How can it be assured that the appropriate amount of fat – neither too little nor too much -- is dissolved?
If fatty tissue is being dissolved, is other tissue also affected? How is delivery limited to only the target tissues?
- What are the short-term and long-term side-effects? Is there the possibility that side-effects could include cell death?
A great deal of the currently published research in aesthetic plastic surgery focuses on the development of minimally invasive procedures that can improve a patient's appearance with fewer risks and shorter recovery than traditional surgery. The way in which safety and effectiveness of new procedures is determined, in preparation for their widespread use in properly selected patients, is through careful scientific and clinical research. Such research is evaluated through publication of results in reputable, peer-reviewed medical journals and presentation of results at medical meetings such as those sponsored by ASAPS and other accredited Continuing Medical Education sponsors.
As the leading society of plastic surgeons certified by the American Board of Plastic Surgery, who specialize in aesthetic (cosmetic) surgery, ASAPS believes that research into new cosmetic surgical and nonsurgical treatments with potential benefits to patients is important and should be conducted responsibly by qualified physicians, according to established scientific and ethical guidelines that are accepted medical practice in this country. If patients are involved in clinical trials of new procedures, they must be provided with adequate data for their full informed consent. The Aesthetic Surgery Research and Education Foundation (ASERF), in conjunction with ASAPS, observes these guidelines in funding research and evaluating new techniques/technology in order to help ensure patient safety and treatment efficacy.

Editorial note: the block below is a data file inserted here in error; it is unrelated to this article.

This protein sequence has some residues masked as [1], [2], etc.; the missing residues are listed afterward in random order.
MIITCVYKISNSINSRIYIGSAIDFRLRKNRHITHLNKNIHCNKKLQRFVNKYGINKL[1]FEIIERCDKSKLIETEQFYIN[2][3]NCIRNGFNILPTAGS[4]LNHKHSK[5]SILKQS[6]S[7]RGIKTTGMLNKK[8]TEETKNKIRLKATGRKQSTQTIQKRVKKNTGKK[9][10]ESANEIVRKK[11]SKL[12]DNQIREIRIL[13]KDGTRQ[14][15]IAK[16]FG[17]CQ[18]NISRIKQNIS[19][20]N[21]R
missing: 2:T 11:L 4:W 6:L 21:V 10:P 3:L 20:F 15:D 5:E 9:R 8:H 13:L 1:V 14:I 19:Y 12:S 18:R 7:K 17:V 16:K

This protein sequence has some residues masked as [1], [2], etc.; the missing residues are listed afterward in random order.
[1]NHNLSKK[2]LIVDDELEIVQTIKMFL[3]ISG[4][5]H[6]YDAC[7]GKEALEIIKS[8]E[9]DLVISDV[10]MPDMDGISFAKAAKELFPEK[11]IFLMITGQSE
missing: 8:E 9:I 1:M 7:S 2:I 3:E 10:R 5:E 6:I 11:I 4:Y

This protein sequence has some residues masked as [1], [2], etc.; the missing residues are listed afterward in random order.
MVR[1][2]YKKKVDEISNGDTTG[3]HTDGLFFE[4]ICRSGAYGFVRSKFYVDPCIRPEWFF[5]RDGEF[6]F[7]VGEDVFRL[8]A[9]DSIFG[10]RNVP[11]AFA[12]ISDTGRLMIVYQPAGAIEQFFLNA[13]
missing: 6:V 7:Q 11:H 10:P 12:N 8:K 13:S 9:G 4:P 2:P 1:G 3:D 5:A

As the leading provider of Continuing Medical Education in cosmetic plastic surgery to board-certified plastic surgeons, ASAPS encourages open-mindedness in regard to any new modalities, but the public must be cautious in regarding such treatments as “harmless” without scientific evidence of their safety and efficacy. It may take some time before important questions about the use of these new modalities for body contouring are answered by independent researchers.
Dr. Fodor serves as Chair of the LipoSonix Scientific Advisory Board but has no financial interest in the company and its products.
This document has been updated from October, 2002.
The American Society for Aesthetic Plastic Surgery (ASAPS), is recognized as the world’s leading organization devoted entirely to aesthetic plastic surgery and cosmetic medicine of the face and body. ASAPS is comprised of over 2,600 Plastic Surgeons; active members are certified by the American Board of Plastic Surgery (USA) or by the Royal College of Physicians and Surgeons of Canada and have extensive training in the complete spectrum of surgical and non-surgical aesthetic procedures. International active members are certified by equivalent boards of their respective countries. All members worldwide adhere to a strict Code of Ethics and must meet stringent membership requirements.